Isolation – part two

Day thirteen in isolation – only 2 days left including today! I have had my second Covid test and fingers crossed all will be well, and I get to be ‘released’ on Saturday. The lovely nurses who check my temperature every day said I’d be carted of to quarantine by now if it was positive so I can feel quite relieved about that one.

From time to time I have let the frustration of confinement get to me, but have managed to pull my ego back into line and remember to be grateful for everything the New Zealand Government has put in place to care for me for two weeks. However it hasn’t always been easy.

Basic needs are met here in isolation. 

My health progress is checked daily, usually by a temperature check and a short discussion about noticing any symptoms each morning. No one came to do this yesterday, but finally well after dinner around eight o’clock a solitary nurse turned up. If I had Covid I could have been gravely ill by then, but luckily I don’t as far as I know. I keep being asked the same questions every day, which are actually difficult to answer because they have only once ever got my dietary requirements right for a whole day. I choose to be grateful and try not to dwell on these things. I could order my own food in at my own cost.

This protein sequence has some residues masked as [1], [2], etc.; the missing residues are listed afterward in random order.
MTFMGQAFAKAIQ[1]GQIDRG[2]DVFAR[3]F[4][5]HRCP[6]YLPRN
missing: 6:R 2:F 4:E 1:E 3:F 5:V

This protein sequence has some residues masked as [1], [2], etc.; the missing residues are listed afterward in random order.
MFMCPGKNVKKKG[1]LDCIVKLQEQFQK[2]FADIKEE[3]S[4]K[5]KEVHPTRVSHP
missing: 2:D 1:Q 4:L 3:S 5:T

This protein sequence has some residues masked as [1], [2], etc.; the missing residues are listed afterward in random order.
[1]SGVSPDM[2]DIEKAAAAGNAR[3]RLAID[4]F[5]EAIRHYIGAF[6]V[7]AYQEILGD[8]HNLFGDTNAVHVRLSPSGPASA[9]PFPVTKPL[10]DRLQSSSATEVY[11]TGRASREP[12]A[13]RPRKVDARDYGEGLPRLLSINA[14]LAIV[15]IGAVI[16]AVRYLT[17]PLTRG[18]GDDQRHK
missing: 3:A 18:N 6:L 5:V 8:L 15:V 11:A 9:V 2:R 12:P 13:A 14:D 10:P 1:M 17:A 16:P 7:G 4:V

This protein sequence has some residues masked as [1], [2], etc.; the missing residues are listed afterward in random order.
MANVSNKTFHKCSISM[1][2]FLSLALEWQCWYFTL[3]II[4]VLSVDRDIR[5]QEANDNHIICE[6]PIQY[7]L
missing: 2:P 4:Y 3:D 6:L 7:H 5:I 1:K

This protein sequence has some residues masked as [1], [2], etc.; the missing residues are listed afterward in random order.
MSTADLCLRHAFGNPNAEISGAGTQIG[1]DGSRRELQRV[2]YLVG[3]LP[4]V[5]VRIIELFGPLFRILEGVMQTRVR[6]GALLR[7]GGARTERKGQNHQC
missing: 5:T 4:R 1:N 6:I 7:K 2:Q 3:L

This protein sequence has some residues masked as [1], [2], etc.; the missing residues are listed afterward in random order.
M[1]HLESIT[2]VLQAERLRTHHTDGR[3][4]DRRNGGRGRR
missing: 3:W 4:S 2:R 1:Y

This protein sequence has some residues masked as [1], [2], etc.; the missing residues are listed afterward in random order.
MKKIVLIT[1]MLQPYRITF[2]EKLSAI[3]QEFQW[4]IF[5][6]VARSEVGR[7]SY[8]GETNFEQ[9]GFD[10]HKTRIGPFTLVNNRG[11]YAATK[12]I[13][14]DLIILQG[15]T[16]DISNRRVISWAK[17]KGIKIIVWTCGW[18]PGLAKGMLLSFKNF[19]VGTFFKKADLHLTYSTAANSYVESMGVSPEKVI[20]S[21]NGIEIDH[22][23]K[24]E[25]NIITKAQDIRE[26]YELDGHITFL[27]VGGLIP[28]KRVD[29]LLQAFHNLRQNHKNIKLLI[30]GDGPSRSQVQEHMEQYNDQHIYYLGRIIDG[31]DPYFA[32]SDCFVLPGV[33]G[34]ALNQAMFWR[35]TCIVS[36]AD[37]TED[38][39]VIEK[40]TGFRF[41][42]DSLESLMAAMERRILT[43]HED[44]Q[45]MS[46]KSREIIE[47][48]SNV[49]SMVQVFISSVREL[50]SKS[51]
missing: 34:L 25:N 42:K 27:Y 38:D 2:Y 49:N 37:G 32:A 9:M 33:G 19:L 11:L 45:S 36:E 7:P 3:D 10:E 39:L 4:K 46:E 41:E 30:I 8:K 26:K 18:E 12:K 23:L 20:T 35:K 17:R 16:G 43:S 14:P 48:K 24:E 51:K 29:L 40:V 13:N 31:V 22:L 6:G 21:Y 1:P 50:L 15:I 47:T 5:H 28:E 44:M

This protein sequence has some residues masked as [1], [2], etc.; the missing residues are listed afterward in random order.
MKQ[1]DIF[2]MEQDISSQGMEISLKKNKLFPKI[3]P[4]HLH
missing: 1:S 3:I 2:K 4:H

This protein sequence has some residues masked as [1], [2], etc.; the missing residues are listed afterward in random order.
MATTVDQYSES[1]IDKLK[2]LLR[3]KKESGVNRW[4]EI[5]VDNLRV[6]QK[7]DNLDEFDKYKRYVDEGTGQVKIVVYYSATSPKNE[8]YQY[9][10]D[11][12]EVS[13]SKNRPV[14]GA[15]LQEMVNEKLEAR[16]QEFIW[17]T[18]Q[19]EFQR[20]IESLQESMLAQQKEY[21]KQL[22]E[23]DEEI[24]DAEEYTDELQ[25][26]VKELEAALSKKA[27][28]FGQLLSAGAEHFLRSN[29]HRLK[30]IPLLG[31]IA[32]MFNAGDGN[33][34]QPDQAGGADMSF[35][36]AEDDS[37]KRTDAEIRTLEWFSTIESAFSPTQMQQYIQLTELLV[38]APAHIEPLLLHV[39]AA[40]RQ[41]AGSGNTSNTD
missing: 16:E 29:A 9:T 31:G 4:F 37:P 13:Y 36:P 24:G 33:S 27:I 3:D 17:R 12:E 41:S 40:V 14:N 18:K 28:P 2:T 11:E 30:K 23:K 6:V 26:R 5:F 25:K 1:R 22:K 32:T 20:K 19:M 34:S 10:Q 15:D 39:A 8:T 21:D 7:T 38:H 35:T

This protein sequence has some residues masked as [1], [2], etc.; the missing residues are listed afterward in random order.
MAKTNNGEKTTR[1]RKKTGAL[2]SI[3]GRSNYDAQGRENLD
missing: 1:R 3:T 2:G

I have a hotel room all to myself. I have seen families with tiny babies and energetic toddlers, and pouty teenagers. God forbid I could have been made to share with a screaming baby for a fortnight. The littlies have the tiniest cutest face masks and struggle a lot with social distancing. How confusing it must be for them.

Above: Views of the hotel plaza from my floor, out my window in two directions, and of the Auckland Sky Tower nearby.

My hotel room has the best shower, a bed like a cloud, a television with all the local channels and sky movies, tea and coffee making equipment and a fridge. I have been able to get my own breakfast things so at least I start the day with the right food going through me, and everything else is incidental so I can pick and choose. I am in a room catering to disability needs, so there are lots of railings and a walk in wet room in the bathroom. I didn’t need any of this but I guess it was the room they had free. It does mean that I have to dry the floor down each day because I can’t work out for the life of me how to keep the water from escaping the shower area. However it also means I can hand wash some clothes because I have a good space for drying my things. I’m entitled to have two bags of laundry done for free but they’re very small so I’ve reserved them for the items I can’t wash myself. I just wish I’d hand washed a favourite jersey. It will never be the same again.